The results of the 2020 presidential election are in, and Joe Biden will become the 46th president of the United States. Biden's transition team has introduced sweeping environmental proposals that include rejoining the Paris Agreement, setting a goal of net-zero greenhouse gas emissions by 2050, prioritizing environmental justice as a key consideration in rulemaking and new legislation, regulating methane emissions from the oil and natural gas industry, implementing higher greenhouse gas standards for vehicles, halting permits for extracting fossil fuels on federal lands, and investing $2 trillion in clean energy and infrastructure.
Yet, in pursuing these goals, the new administration is likely to face numerous obstacles. The incoming administration is proposing new regulatory action to address climate and environmental issues, but they are also inheriting the challenge of undoing the previous administration’s deregulatory agenda. Additionally, regardless of which major party controls the Senate, bringing ideas requiring significant legislation to fruition will require obtaining bipartisan support in Congress, an increasingly challenging feat in a hyper-partisan era. Finally, the administration will need to find a balance between opponents and proponents of hydraulic fracturing as natural gas is viewed by some as a prized bridge fuel while society transitions to renewables, but by others as a potential threat to securing a low carbon economy and harmful to local environments.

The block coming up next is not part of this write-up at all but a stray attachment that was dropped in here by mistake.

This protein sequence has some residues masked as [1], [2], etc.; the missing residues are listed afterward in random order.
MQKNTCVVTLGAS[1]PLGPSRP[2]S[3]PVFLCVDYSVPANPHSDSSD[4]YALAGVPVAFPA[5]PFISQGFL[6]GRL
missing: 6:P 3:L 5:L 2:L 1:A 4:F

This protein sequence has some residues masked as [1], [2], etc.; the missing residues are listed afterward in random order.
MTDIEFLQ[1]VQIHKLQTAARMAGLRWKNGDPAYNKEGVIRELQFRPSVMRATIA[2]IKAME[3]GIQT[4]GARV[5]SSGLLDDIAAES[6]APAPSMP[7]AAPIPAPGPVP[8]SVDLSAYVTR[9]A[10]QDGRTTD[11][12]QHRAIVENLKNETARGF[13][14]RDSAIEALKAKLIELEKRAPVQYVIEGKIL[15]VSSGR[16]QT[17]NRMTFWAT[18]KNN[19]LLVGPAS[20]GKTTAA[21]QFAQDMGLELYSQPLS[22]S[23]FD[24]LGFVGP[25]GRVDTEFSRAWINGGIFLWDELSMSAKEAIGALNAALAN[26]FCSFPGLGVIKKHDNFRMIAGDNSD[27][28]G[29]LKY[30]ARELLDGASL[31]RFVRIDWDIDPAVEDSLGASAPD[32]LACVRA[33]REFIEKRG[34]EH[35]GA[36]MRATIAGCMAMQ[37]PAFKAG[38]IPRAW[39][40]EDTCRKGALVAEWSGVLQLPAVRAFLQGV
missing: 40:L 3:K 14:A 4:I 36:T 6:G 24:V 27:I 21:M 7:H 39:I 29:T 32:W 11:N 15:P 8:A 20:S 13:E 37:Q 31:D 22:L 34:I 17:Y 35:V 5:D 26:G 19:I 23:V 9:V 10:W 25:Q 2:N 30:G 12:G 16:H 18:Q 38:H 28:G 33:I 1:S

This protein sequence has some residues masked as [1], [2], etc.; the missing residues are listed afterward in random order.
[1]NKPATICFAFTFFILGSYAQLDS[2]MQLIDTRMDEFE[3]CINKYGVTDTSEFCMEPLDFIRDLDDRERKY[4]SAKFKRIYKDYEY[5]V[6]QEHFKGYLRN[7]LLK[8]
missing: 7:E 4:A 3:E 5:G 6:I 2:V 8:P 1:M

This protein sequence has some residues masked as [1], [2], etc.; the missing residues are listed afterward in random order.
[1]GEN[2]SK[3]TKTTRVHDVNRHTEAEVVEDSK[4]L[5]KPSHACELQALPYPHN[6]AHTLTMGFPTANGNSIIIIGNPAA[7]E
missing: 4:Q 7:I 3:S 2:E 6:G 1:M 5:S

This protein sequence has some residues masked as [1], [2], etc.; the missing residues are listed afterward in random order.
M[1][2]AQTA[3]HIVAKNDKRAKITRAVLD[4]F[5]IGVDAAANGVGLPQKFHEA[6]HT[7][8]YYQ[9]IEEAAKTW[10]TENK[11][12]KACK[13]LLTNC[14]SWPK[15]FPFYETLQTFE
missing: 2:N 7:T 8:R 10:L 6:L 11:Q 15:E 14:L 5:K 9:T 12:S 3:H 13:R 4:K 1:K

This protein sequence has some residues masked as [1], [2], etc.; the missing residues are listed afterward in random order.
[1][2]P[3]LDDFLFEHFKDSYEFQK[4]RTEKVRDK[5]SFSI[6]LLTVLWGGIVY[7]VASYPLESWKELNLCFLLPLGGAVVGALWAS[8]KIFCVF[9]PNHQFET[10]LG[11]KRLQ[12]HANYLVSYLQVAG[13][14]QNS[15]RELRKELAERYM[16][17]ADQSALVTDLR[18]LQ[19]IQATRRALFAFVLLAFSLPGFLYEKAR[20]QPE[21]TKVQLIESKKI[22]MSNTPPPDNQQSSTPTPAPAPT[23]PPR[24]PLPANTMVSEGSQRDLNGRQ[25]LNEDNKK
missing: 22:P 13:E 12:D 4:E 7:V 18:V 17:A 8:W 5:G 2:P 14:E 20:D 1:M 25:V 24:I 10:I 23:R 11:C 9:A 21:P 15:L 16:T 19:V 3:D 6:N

What are the most immediate environmental priorities of the incoming Biden administration? What opportunities and obstacles could the Biden administration likely encounter in pursuing these policy goals? How will a divided Congress affect the new administration’s plans on climate, the environment, and environmental justice? How will the Biden administration transition from the current deregulatory environment? Join the Environmental Law Institute and knowledgeable panelists to explore this new chapter of environmental governance in the United States.
Rachel Jacobson, Special Counsel, WilmerHale
James M. McElfish, Director of Sustainable Use of Land Program and Senior Attorney, Environmental Law Institute, Moderator
Ann E. Carlson, Shirley Shapiro Professor of Environmental Law Faculty, and Co-Director, Emmett Institute on Climate Change and the Environment, UCLA School of Law
John Cruden, Principal, Beveridge & Diamond PC, formerly Assistant Attorney General, Environment and Natural Resources Division, Department of Justice
Matthew Z. Leopold, Partner, Hunton Andrews Kurth LLP, formerly General Counsel, Environmental Protection Agency